Next, ask students what they know about Black-led racial justice movements during their own lifetime (such as Black Lives Matter, the Movement for Black Lives, etc.). What do students know about these movements’ origins and goals? What have students seen on social media or in the news? Have students witnessed or participated in racial justice protests or other forms of activism before? If so, when and in what context? What have students seen or heard about the protests against the police killing of Tyre Nichols? What about previous protests against police violence (such as the protests after police killed George Floyd in 2020)? As students respond, fill in the “Know” section of the chart.
Continue by completing the “Want to Know” section. What other questions do students have about recent political events regarding race and the history of movements for racial justice in the United States?
3. Exploring the Timeline: Tell students that they will be exploring different time periods from the timeline in small groups.
Group One: 1950s–1964
Group Two: 1965–1969
Group Three: 1970s and 1980s
Group Four: 1990s and 2000s
Group Five: 2010–2016
Group Six: 2017–2023
Divide students into groups of three or four, and distribute the handout, Graphic Organizer: Black Activism in the United States, to each student. Assign each group a time period, and explain that once the class reconvenes, students will fill in the information for the remaining time periods on their organizers.
Alternatively, you can adapt the lesson by identifying specific themes or topics and assigning each group one or more of these themes or topics to explore across the time periods. For example, one group could assess legislation and court rulings across all of the time periods, another group could focus on protests, marches, and mass demonstrations, another on policing and criminal justice reform efforts, etc. (Note: There may be some overlap between themes/topics, and not every timeline entry will fit a thematic group, but this alternative allows teachers to choose the topics students focus on and potentially reduce the number of timeline entries each group works on.)
The groups can now start to look over their assigned time period (or themes/topics) on the timeline. As students examine the timeline’s events with their group, they should take note of the important people, groups, and events that took place in their assigned time period. Once students have recorded the major events from their time period, instruct them to write a slogan that reflects the main goals and desires of activists at the time. As an alternative, you may want to instruct students to create a poster or protest sign to represent or accompany their slogan.
4. Sharing Information: After students have completed their respective sections of the handout, bring the class back together and have each group share some of their findings. Along with sharing some of the information that they recorded from the timeline, ask each group to share the slogan that they wrote and explain its significance. As each group presents, ask the rest of the class to fill in the relevant section of their organizers.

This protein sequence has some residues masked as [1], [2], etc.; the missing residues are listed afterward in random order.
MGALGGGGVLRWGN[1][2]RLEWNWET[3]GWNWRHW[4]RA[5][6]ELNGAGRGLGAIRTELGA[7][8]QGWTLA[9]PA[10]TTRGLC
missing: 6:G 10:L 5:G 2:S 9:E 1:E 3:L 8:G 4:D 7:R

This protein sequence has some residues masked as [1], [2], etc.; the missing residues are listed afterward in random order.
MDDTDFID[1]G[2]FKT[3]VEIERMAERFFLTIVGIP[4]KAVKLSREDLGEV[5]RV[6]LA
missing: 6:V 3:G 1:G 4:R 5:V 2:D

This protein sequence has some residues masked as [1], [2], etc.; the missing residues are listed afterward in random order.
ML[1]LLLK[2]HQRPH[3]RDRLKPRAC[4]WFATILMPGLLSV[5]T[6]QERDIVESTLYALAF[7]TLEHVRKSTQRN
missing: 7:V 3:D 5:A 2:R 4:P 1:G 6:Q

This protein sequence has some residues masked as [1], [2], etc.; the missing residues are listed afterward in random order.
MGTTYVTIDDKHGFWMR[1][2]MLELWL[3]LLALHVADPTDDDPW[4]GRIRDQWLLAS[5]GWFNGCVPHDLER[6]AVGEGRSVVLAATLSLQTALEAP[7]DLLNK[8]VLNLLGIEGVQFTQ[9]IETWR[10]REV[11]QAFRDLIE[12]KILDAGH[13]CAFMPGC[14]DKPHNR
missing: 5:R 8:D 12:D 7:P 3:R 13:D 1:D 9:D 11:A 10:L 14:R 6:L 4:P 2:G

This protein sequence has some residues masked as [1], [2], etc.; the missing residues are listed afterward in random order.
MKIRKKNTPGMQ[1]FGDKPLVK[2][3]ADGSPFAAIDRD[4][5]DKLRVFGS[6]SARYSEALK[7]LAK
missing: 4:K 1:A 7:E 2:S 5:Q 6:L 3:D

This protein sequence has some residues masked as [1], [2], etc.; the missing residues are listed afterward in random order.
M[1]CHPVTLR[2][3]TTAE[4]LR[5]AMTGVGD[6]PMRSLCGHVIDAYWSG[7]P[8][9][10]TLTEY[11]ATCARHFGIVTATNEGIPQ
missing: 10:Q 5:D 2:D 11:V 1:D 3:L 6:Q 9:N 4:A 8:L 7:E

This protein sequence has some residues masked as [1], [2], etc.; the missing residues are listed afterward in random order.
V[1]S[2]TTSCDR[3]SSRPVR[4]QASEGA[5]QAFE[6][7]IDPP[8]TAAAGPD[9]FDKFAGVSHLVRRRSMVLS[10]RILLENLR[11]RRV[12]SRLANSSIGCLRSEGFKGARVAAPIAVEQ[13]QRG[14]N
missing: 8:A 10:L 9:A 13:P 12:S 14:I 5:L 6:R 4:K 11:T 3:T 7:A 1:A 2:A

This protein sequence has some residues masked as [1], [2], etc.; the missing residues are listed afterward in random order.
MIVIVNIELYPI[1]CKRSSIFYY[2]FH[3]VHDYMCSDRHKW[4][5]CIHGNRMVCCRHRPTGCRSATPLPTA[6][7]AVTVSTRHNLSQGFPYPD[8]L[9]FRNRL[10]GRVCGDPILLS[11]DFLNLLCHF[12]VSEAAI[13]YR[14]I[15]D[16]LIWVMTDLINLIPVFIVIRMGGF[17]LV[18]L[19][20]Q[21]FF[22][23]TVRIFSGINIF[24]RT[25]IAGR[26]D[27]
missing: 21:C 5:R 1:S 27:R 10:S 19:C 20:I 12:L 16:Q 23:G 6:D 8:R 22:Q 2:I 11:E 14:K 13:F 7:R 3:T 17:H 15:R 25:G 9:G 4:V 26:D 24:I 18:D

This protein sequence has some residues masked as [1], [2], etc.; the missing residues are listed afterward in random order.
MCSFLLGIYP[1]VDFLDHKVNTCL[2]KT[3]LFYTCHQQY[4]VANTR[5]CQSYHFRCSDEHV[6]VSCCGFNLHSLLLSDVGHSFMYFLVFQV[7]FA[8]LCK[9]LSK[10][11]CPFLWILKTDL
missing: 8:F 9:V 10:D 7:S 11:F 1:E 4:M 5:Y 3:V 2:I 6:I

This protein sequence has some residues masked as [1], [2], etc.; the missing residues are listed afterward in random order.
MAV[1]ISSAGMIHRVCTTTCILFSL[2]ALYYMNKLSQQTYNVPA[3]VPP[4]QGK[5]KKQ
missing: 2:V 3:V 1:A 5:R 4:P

Once students have shared their findings with one another, return to the K/W/L chart on the board. Invite students to contribute what they learned from exploring the timeline as you fill in the “Learned” portion of the K/W/L chart.
5. Concluding Discussion: Lead a discussion in which students identify similarities and differences between social movements from the different periods of U.S. history. What might account for these similarities or differences? What themes and issues from the Black freedom struggle seem to repeat over the decades?
How have the goals and strategies of the movements changed or remained consistent over time? What does it mean for a social movement to be successful? What have the movements accomplished, and what do students think remains to be achieved in this long fight for racial justice?
You may wish to extend the concluding discussion by introducing students to the concept of “structural racism” and its significance as a primary legacy of racial slavery in the United States and elsewhere. Using the provided slideshow, project the definition of structural racism at the front of the classroom and ask one or more students to read it aloud. You may also wish to play one or both of these videos (What are the legacies of racial slavery? [Professor Anthony Bogues] and What is structural racism? [Professor Emily Owens]) or ask students to read aloud one or both of the quotes excerpted from the videos. Use the provided discussion questions from the slideshow to lead a concluding class discussion.
- Encourage students to conduct an interview with someone who has participated in any form of activism intended to overcome racial inequalities, recently or at some point in the past. If possible, you may wish to have students record or film these interviews and then share them with the class.
- Ask students if there are any present-day events taking place in their region or at school that could be added to the timeline. Have students write a very short description of the event and its significance.
- Are there active voices for racial equality at the students’ school? If there are, what or who facilitates awareness and activism for racial equality on campus? If not, what is the significance of this absence? You may also wish to have students write the steps that it would take to organize a group or event for discussion and further learning about racial inequality and to circle the three most important steps for a plan of action.
- Instruct students to pick an event, individual, or organization from the timeline that interests them to research more deeply. Have students write about their chosen subject and their/its impact on the civil rights/racial justice movement. You may also instruct students to investigate events, individuals, or organizations today that are similar to their chosen topic.
- Divide students into small groups to conduct research and create presentations on various perspectives on police and criminal justice reform efforts at the local, state, and/or national levels. Have each group present their findings to the class, and lead a discussion in which students identify policies, programs, and laws that they think could be particularly effective.
Image credit: Victoria Pickering (CC BY-NC-ND 2.0), https://bit.ly/2AIN0uG